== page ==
Prince’s estate has hit back at the Trump campaign after they played one of the late pop icon’s songs at a rally in Minneapolis on Thursday night – despite previously promising that they would not do so.
The star’s 1984 smash ‘Purple Rain’ boomed from the speakers of the Target Center shortly before the President arrived at the venue.
Following the rally – which attended by almost 20,000 people – Prince’s estate took to Twitter to rebuke the campaign for its inclusion of their track.
‘President Trump played Prince’s ‘Purple Rain’ tonight at a campaign event in Minneapolis despite confirming a year ago that the campaign would not use Prince’s music.
Prince’s estate has hit back at the Trump campaign after they played one of the late pop icon’s songs at a rally in Minneapolis on Thursday night. The President is pictured at the rally
Prince’s track Purple Rain boomed from the speakers of the Target Center prior to the kick off of the rally. The estate of the late pop icon – who passed away in 2016 – rebuked Trump’s campaign for using their song
‘The Prince Estate will never give permission to President Trump to use Prince’s songs,’ the tweet stated.
The estate then shared previous correspondence from lawyer, Megan Newton, dated October 2018, which read: ‘We write to confirm the Campaign will not use Prince’s music in connection with its activities going forward.’
Several people left comments in support of Prince’s estate for calling out the Trump campaign’s breach of oath.
One person poked fun at the high turnover in the Trump Administration, by joking that Newton may no longer be associated with the President’s campaign.
The venue was at full capacity on Thursday night, with nearly 20,000 people turning out to see the Commander-in-chief
The estate then shared previous correspondence from lawyer, Megan Newton, dated October 2018, which read: ‘We write to confirm the Campaign will not use Prince’s music in connection with its activities going forward
‘The people you told last year don’t work there any more. You might want to consider just sending them the same memo with a new date every, oh, 6-8 weeks,’ they joked.
However, others had a different point of view.
‘I’m guessing it was just homage to Prince and his being from Minneapolis where the rally was being held. No need for anyone to get bent out of shape about it and cause strife. Accept it as an honor and move on,’ one popular response read.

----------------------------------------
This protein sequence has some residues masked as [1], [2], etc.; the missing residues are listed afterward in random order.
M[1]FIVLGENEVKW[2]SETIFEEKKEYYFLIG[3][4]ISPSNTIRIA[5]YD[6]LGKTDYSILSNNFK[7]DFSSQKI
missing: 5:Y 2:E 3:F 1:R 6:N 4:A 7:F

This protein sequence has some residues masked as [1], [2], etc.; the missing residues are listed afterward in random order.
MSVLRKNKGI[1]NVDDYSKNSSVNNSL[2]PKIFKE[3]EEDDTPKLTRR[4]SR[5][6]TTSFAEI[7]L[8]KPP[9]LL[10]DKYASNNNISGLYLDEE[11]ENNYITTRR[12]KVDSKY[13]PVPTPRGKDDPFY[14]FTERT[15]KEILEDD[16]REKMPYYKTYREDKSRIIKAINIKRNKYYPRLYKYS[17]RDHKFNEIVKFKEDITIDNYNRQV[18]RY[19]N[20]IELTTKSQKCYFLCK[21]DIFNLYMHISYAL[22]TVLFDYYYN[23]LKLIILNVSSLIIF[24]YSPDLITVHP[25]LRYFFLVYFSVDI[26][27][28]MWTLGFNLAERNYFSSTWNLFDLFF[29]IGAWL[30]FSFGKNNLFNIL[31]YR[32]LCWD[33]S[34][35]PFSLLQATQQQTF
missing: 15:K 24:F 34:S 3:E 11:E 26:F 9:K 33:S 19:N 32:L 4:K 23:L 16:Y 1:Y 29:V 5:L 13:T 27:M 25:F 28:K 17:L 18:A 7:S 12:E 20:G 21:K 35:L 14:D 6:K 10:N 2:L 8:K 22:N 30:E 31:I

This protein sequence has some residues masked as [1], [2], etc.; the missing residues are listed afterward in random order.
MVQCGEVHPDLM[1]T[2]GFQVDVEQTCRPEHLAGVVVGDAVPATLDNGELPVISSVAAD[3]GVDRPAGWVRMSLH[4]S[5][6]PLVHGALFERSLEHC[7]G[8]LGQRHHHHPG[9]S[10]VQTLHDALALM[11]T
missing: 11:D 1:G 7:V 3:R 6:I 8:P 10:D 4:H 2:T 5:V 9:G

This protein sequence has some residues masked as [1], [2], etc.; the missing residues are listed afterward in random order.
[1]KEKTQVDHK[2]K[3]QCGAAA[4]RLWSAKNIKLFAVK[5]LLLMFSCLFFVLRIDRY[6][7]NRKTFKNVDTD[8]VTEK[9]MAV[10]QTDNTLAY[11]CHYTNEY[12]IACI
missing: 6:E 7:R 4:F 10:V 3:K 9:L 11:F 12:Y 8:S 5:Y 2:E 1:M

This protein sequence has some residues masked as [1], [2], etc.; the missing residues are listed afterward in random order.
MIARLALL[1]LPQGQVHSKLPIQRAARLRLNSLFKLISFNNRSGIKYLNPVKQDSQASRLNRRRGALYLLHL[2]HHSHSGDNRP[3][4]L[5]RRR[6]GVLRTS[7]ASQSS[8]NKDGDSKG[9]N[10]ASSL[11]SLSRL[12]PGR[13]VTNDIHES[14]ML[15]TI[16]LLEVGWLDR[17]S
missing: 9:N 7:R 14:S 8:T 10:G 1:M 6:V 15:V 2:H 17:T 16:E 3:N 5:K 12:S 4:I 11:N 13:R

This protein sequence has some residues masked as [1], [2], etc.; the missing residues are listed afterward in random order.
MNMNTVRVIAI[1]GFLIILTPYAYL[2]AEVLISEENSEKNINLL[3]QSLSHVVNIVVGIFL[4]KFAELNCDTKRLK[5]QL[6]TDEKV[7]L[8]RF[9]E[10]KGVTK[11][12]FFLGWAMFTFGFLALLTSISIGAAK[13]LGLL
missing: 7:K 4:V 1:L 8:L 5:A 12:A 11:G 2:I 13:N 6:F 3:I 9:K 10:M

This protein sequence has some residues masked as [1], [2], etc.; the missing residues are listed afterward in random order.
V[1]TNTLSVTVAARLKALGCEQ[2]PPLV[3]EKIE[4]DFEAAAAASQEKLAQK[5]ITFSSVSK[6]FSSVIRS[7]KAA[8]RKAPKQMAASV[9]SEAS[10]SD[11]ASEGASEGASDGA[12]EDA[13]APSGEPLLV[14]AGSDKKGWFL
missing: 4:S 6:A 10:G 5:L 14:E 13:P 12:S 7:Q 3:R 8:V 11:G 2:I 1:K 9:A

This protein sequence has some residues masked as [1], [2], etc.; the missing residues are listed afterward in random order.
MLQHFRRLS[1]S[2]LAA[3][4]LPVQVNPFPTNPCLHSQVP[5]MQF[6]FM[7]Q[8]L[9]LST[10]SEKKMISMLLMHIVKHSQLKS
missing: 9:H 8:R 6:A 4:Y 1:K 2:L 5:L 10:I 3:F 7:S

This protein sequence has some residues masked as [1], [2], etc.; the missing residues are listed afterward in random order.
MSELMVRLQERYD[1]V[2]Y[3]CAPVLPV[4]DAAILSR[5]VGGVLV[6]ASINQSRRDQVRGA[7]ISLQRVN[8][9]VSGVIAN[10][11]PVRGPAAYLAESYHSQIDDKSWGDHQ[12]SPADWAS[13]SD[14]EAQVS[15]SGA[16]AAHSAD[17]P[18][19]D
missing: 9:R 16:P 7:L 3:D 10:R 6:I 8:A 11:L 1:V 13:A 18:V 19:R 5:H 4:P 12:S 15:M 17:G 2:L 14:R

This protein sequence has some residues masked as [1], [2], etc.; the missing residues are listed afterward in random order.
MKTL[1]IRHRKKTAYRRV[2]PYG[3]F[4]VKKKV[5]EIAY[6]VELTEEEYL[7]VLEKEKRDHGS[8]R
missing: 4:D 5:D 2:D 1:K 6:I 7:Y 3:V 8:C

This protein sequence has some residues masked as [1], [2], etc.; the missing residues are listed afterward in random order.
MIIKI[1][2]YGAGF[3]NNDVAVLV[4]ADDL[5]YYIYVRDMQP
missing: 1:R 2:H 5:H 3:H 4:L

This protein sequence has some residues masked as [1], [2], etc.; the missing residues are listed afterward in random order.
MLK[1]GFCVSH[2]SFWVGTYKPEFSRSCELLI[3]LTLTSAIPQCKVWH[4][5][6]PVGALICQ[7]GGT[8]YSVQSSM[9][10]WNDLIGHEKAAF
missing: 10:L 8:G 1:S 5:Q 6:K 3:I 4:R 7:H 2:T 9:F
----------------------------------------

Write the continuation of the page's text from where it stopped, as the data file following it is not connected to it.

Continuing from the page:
According to The Washington Post, ‘politicians generally have the right to use songs at rallies as long as they get a “blanket license” for the artist’s entire catalog’ from licensing companies.
However, Prince’s estate aren’t the only ones to go after Trump for having their songs used at his rallies.
Rihanna and Pharrell Williams have both blasted the Commander-in-chief.
President Trump’s posting of a parody video mocking former VP Joe Biden was taken down from Twitter last week after complaints from Canadian band Nickelback
Meanwhile, Canadian group Nickelback last week objected to Trump’s use of their song ‘Photograph’ in a Tweet used to ridicule his 2020 rival, Joe Biden.
After Biden claimed he hadn’t spoken about his son Hunter’s controversial foreign corporate ties, Trump unearthed a snap of the former vice president and his son playing golf with a Devon Archer.
Archer is a former business partner of Hunter’s, and both men served on the board of a Ukranian gas company which was being investigated for corruption.
Trump paired the seemingly-incriminating picture with the Nickeblack song, which includes the lyrics: ‘Look at this photograph, every time I do it makes me laugh’.
After complaints from Nickelback, Twitter quickly removed the video.
Trump supporters deluged Twitter with their own posts of the video and the hashtag ‘#ParodyIsFairUse’ – which trended on the social media platform.
The video Trump posted included a clip of Biden denying he had ever spoken with his son Hunter about his foreign business ties
The Trump video’s creator took footage from the Nickelback music video and inserted a group photo including Biden and his son Hunter along with a third man (at left), Devon Archer, who was Hunter Biden’s business partner and co-board-member at a Ukrainian gas company